Vietnam will release no political prisoners as part of this year’s amnesty to mark independence day on September 2.
18,298 prisoners are to be freed under the amnesty decreed by the president – the second largest ever, according to government figures.
The Deputy Minister of Public Security, Le Quy Vuong, however, made clear that “none of them have committed crimes against national security”.
Dissidents and government critics had earlier expressed the hope that the government would release some of the country’s 200 political prisoners.
Foreign governments have also made calls for the release of prisoners of conscience.
Most have been convicted on charges of employing “propaganda against the state”, misusing “democratic freedoms” or “attempting to overthrow the state”.
The charges have been used against bloggers and other activists including human rights lawyers and advocates of religious freedom.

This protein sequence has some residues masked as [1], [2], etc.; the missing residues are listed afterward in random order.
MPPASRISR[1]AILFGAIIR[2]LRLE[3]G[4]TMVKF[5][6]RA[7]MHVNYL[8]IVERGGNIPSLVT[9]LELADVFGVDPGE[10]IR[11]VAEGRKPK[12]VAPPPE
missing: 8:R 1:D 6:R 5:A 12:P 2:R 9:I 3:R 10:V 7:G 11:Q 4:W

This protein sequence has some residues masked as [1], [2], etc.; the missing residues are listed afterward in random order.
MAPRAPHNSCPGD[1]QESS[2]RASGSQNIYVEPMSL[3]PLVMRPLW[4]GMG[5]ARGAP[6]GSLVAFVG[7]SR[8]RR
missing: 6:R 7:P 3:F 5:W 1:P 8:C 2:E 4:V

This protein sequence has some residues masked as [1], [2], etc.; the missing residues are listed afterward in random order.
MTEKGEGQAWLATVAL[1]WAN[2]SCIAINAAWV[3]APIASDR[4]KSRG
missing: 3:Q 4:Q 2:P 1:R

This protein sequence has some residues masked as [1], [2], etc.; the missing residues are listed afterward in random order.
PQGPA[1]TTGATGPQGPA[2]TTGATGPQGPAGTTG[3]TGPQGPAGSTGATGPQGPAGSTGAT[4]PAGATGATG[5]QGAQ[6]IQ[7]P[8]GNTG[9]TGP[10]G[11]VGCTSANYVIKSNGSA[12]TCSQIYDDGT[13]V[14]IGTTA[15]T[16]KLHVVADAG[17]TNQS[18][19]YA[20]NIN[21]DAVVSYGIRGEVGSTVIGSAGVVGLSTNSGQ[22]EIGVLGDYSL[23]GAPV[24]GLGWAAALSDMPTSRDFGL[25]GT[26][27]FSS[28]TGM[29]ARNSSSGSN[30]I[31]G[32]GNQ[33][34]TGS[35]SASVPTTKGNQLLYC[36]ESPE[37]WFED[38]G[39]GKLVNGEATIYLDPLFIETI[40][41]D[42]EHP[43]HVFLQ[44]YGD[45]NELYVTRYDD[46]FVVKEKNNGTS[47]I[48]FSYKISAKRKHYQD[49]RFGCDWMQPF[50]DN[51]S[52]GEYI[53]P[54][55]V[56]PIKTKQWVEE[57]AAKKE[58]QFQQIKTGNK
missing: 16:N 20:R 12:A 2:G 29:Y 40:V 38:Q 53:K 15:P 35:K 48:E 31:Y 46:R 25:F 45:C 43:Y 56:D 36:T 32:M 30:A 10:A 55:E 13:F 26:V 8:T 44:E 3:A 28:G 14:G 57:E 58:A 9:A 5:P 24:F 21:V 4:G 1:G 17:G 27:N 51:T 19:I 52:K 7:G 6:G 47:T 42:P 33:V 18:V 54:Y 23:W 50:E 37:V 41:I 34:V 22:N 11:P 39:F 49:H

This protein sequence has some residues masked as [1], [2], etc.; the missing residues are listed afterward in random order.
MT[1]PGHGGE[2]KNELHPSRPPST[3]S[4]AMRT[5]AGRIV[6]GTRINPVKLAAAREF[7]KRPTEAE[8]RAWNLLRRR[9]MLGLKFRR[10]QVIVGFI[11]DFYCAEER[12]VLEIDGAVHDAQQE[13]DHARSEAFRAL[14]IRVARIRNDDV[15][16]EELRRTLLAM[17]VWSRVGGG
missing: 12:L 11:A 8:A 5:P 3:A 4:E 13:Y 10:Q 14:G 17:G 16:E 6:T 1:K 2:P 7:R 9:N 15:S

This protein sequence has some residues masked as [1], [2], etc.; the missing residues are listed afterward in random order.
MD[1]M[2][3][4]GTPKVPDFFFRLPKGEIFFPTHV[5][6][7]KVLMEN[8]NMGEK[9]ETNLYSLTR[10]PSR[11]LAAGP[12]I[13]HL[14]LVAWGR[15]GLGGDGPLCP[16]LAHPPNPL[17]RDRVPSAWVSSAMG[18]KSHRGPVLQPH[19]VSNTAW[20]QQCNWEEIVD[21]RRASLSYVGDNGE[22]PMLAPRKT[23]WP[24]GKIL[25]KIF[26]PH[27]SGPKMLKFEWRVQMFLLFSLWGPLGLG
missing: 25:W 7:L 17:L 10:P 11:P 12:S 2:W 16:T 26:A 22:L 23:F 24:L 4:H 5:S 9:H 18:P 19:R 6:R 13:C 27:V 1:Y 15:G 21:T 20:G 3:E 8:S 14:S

The communist authorities have refrained from prosecuting any high profile government critics so far this year.
Analysts believe the leadership in Hanoi is anxious not to antagonise its critics in the United States and Europe at a time when it is attempting to negotiate key trade pacts with both Washington and Brussels.
The decision not to release some of the dissidents will therefore come as a disappointment to human rights activists and civil society advocates.
The prisoners to be freed had been sentenced to a range of crimes including murder, drug and people-trafficking and bribery.
This year 34 foreigners — including Australians, Laotians, Chinese, Malaysians and Filipinos — will also be released.
The prisoners will be released in batches from Monday to mark the 70th anniversary of Vietnam’s declaration of independence on September 2 1945.
Such amnesties are normally declared to mark National Day or the Vietnamese new year, Tet.
“The amnesty reflects the humanitarian nature of the Party and state of Vietnam, and is aimed at encouraging the inmates to become useful citizens,” Giang Son, the deputy manager of the president’s office, told reporters.
Mr Vuong refused to clarify the total number of prisoners currently detained, saying the figures were “national secrets that cannot be revealed”.
Vietnam’s last prisoner amnesty was in 2013 when more than 15,000 inmates were freed.